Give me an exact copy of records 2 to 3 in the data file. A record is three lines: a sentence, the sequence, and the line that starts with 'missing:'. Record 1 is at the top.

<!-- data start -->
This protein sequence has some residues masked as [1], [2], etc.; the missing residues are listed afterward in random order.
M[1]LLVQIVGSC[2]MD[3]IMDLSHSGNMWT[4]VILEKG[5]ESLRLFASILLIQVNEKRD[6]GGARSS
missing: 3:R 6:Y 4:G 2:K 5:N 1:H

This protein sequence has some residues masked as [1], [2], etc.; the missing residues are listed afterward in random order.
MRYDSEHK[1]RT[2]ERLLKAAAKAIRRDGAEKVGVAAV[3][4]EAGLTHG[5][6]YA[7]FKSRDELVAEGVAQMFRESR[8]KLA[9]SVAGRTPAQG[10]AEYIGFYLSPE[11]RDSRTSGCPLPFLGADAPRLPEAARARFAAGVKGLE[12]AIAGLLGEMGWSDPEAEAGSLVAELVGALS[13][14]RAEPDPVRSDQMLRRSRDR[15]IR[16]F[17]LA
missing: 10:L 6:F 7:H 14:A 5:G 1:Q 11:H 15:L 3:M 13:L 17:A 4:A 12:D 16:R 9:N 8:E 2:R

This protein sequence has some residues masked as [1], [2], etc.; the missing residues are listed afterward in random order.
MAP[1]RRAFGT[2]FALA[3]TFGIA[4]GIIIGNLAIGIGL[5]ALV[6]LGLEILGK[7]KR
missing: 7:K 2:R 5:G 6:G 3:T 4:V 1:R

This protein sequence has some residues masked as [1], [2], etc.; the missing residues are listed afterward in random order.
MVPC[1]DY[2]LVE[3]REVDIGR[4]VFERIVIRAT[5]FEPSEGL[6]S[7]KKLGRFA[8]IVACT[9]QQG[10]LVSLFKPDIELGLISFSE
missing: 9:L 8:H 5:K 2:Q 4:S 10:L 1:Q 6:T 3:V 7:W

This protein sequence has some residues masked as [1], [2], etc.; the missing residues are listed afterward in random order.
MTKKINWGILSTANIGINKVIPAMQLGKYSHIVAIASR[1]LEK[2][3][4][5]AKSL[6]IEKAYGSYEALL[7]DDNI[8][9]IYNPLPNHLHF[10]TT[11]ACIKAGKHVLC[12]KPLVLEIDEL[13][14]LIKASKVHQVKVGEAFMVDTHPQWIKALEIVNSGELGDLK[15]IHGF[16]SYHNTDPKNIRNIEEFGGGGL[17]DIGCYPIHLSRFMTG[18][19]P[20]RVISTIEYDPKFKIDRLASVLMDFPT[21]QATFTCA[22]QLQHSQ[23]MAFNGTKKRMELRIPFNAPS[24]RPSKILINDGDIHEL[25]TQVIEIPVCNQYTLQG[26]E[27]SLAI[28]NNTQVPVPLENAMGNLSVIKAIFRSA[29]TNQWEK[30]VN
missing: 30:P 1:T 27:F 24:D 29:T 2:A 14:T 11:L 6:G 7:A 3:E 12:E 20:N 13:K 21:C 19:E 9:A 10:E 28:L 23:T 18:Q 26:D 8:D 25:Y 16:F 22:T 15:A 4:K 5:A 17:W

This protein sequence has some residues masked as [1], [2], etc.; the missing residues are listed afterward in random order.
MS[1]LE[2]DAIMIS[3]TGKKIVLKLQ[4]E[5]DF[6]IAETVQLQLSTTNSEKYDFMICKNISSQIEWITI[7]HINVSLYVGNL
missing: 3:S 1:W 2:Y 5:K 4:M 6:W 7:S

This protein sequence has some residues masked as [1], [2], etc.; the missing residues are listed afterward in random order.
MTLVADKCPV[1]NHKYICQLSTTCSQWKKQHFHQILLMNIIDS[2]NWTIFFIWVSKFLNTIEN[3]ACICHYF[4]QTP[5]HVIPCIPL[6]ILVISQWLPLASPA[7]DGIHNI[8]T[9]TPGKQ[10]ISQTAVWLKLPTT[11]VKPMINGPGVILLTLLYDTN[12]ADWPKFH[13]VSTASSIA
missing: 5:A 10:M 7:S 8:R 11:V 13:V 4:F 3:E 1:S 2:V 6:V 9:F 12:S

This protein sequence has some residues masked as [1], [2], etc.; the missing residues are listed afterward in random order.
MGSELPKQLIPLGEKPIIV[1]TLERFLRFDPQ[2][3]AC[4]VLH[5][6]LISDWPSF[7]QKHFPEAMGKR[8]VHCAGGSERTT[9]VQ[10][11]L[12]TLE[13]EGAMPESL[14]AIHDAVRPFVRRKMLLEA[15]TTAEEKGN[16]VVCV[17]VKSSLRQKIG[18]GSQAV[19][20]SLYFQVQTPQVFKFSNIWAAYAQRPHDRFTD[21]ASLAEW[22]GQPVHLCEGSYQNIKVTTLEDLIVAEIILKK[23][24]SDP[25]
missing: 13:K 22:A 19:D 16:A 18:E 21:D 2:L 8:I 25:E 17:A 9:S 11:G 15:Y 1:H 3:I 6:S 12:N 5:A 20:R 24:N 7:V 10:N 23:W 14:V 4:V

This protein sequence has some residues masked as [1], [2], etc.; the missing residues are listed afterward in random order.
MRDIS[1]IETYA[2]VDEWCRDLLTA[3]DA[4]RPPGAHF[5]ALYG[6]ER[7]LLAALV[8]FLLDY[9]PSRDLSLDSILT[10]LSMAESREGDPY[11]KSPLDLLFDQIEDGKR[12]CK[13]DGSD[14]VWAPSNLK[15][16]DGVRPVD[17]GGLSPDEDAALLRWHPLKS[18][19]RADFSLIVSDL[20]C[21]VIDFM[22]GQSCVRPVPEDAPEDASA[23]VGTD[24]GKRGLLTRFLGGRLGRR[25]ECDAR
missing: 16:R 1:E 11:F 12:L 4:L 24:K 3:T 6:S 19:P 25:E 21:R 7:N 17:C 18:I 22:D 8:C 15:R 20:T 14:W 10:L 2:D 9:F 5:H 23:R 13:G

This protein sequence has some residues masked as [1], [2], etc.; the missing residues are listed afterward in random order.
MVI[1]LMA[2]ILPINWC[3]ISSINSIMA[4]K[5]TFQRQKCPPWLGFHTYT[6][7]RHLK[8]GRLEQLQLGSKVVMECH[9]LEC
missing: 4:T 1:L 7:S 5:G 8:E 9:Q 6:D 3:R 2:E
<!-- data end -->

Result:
This protein sequence has some residues masked as [1], [2], etc.; the missing residues are listed afterward in random order.
MRYDSEHK[1]RT[2]ERLLKAAAKAIRRDGAEKVGVAAV[3][4]EAGLTHG[5][6]YA[7]FKSRDELVAEGVAQMFRESR[8]KLA[9]SVAGRTPAQG[10]AEYIGFYLSPE[11]RDSRTSGCPLPFLGADAPRLPEAARARFAAGVKGLE[12]AIAGLLGEMGWSDPEAEAGSLVAELVGALS[13][14]RAEPDPVRSDQMLRRSRDR[15]IR[16]F[17]LA
missing: 10:L 6:F 7:H 14:A 5:G 1:Q 11:H 15:L 3:M 13:L 17:A 4:A 12:D 16:R 9:N 8:E 2:R

This protein sequence has some residues masked as [1], [2], etc.; the missing residues are listed afterward in random order.
MAP[1]RRAFGT[2]FALA[3]TFGIA[4]GIIIGNLAIGIGL[5]ALV[6]LGLEILGK[7]KR
missing: 7:K 2:R 5:G 6:G 3:T 4:V 1:R